For the Trump administration, there was a little patch of high ground, south of the Rio Grande. In Moscow, Manila and Budapest, the president cozied up to simpatico strongmen, but in Latin America, the bad guys were still blacklisted. Just weeks after President Trump’s inauguration, the White House sanctioned Venezuela’s vice president. In his first summer in office, Trump condemned Cuba’s dictatorship, declaring himself “a voice against repression in our region.” Though the United States is shooing away refugees, it has donated tens of millions of dollars to help Colombia absorb migrants.
Still, U.S. policy in the Western Hemisphere was not entirely consistent. In Honduras, for example, the administration accepted last year’s questionable re-election of President Juan Orlando Hernández, disregarding damning findings by Organization of Americans States observers. But by and large, U.S. policy in Latin America was a time capsule: defending human rights; championing multilateralism; battling corruption.
Well, two out of three ain’t bad.
In a Saturday morning tweet, Secretary of State Mike Pompeo abandoned the UN’s anti-corruption platoon in Guatemala, a groundbreaking operation that the United States helped establish and had supported since its inception in 2007.
Prior to Pompeo’s statement, it appeared the Trump administration would defend the international investigators from the latest assault by Guatemalan President Jimmy Morales. Last Friday, after President Morales announced he was shutting down the UN body –the International Commission against Impunity in Guatemala, known by its Spanish acronym, CICIG—the U.S. Embassy in Guatemala City praised CICIG as “an effective and important partner in fighting impunity, improving governance and holding the corrupt accountable in Guatemala.”
But there were troubling signs that Washington’s support was eroding. The embassy statement failed to criticize Morales, instead meekly noting that the U.S. was “aware” of Guatemala’s shameful decision. A separate statement also showed fingerprints from the State Department’s seventh floor; it noted that U.S. authorities were “monitoring” Guatemala’s use of donated U.S. vehicles—a surprisingly tepid response to the Guatemalan military’s deployment of U.S. Jeeps to CICIG’s headquarters and the U.S. Embassy.
This is not the first time Guatemalan elites have tried to run UN investigators out of town. Morales’s predecessor, Otto Pérez Molina, also sought to end CICIG’s mandate, but he relented after former Vice President Joe Biden threatened to cut U.S. aid. Pérez Molina ended up in jail courtesy of CICIG, and Morales, who is under investigation for campaign finance violations, has shown no interest in replaying Pérez Molina’s downfall.
But until now, the Trump administration had offered CICIG top cover. Last summer, after Morales tried to deport CICIG’s commissioner, the former Colombian prosecutor Iván Velásquez, U.S. officials again stepped in. U.S. Ambassador to Guatemala Luis Arreaga, a career diplomat, posed for a photograph with Velásquez, holding an “I love CICIG” bumper sticker. Trump’s UN ambassador, Nikki Haley, visited CICIG headquarters and appeared moderately supportive.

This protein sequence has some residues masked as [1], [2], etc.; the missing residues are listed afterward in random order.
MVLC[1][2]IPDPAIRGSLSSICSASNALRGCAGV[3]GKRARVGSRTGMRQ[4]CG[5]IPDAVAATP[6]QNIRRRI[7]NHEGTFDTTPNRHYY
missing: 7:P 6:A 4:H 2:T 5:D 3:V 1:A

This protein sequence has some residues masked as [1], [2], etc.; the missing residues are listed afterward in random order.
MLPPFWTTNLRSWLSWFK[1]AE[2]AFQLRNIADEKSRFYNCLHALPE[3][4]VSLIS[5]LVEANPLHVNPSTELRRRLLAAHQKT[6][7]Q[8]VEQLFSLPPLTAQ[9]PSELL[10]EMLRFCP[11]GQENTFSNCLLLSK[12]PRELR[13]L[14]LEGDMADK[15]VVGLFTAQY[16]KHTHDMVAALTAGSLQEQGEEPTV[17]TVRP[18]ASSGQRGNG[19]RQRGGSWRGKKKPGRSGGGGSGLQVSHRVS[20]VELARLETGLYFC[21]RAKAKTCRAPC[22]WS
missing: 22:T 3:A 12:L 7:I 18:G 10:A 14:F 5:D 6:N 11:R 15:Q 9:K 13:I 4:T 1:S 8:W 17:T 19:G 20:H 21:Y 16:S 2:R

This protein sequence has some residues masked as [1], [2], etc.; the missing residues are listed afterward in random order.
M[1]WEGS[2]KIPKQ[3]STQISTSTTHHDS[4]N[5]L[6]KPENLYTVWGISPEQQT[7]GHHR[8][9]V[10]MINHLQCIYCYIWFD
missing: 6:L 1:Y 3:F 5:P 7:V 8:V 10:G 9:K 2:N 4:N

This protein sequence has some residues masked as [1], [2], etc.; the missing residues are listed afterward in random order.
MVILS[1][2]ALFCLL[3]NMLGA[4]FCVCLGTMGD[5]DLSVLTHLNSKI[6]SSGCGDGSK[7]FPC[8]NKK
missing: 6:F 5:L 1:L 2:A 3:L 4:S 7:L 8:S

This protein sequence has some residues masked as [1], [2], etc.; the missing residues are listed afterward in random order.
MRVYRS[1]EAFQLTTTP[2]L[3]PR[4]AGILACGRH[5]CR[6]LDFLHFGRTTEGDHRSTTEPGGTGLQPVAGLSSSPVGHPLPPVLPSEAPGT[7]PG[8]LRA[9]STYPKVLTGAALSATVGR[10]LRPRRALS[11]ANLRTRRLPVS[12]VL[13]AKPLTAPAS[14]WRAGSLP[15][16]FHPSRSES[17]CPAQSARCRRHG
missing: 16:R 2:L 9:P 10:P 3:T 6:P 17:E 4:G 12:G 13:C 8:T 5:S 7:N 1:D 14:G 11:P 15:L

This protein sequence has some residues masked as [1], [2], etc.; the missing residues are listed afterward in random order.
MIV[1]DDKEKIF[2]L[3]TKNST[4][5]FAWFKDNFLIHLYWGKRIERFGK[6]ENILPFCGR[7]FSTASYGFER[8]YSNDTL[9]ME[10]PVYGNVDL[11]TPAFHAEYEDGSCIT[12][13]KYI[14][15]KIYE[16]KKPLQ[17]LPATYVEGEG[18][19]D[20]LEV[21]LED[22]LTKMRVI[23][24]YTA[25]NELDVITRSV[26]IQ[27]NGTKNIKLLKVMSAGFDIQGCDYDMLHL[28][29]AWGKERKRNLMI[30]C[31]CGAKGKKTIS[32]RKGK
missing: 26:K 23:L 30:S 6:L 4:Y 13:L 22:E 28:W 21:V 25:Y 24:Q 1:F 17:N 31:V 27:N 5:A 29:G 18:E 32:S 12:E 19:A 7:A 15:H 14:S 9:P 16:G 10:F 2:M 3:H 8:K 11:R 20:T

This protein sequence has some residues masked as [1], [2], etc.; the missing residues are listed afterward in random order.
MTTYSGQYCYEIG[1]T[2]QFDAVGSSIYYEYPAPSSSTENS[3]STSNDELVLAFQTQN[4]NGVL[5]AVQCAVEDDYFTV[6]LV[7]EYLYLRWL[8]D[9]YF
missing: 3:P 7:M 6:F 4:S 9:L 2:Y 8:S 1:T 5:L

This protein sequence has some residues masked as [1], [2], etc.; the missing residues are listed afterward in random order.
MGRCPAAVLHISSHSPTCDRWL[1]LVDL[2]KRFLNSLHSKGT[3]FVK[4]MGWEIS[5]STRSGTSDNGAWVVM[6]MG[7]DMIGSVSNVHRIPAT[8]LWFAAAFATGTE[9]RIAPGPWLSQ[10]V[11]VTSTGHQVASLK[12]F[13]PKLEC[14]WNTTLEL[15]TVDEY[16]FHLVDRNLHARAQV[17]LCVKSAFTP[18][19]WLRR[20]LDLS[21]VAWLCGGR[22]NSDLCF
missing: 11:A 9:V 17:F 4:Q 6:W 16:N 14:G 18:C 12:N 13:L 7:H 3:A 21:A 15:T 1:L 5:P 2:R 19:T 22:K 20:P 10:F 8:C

In May, U.S. Senator Marco Rubio, Trump’s top congressional ally on Latin America issues, froze funding for CICIG over unsubstantiated allegations that the UN body was a Russian puppet. But he later restored U.S. contributions, as CICIG’s allies pointed out its stellar record, including the dismissal of 1,700 corrupt police officers and probes into hundreds of public officials, including lawmakers and judges.
Now, however, the White House has surrendered to Guatemala’s corrupt administration. Haley, who rolled out a brash hashtag, #USstrong, for the U.S. rotating UN Security Council presidency this month, has been silent. Pompeo, who boasts of recapturing the State Department’s “swagger,” responded to Morales’s CICIG assault by praising Guatemala’s counternarcotics cooperation.
Pompeo did not mention CICIG, and Morales clearly got the message. Three days later, he said Velásquez, who was visiting Washington at the time, was banned from returning to Guatemala.
Inevitably, U.S. policy is never governed purely by moral calculations. But in the case of CICIG, it is hard to detect any concerns that remotely outweigh the U.S. interest in establishing the rule of law in Guatemala. There is no U.S. military base, as in Bahrain, conditioning U.S. human rights policy, or a critical supply route, as in Pakistan, raising the stakes of the diplomatic relationship. In fact, it is Guatemala that relies upon U.S. largess.
So why is the tail wagging the dog? It’s hard to say. Perhaps the White House, stung by El Salvador’s unexpected diplomatic rupture with Taiwan, is desperate to keep Guatemala in its orbit. Or maybe Pompeo is rewarding Guatemala for its willingness to relocate its embassy to Jerusalem.
Either way, the decision is deeply regrettable, and should be reversed. The implications extend far beyond the fragile criminal justice system in gang- and corruption-ridden Guatemala. The U.S. abandonment of CICIG signals a faltering commitment to a similar body in Honduras, and undermines the U.S. argument that corruption contributes mightily to the violence and underdevelopment that plague Central America’s Northern Triangle.
Worse still, by dumping CICIG, U.S. Latin America policy shows signs it might be subsumed by the White House’s broader disinterest in good governance abroad. Given the timing, with the United States rightly ramping up its defense of civil liberties in Nicaragua and preparing for Trump’s first visit to the region this fall, the abandonment of CICIG in Guatemala is a particularly disappointing and damaging development.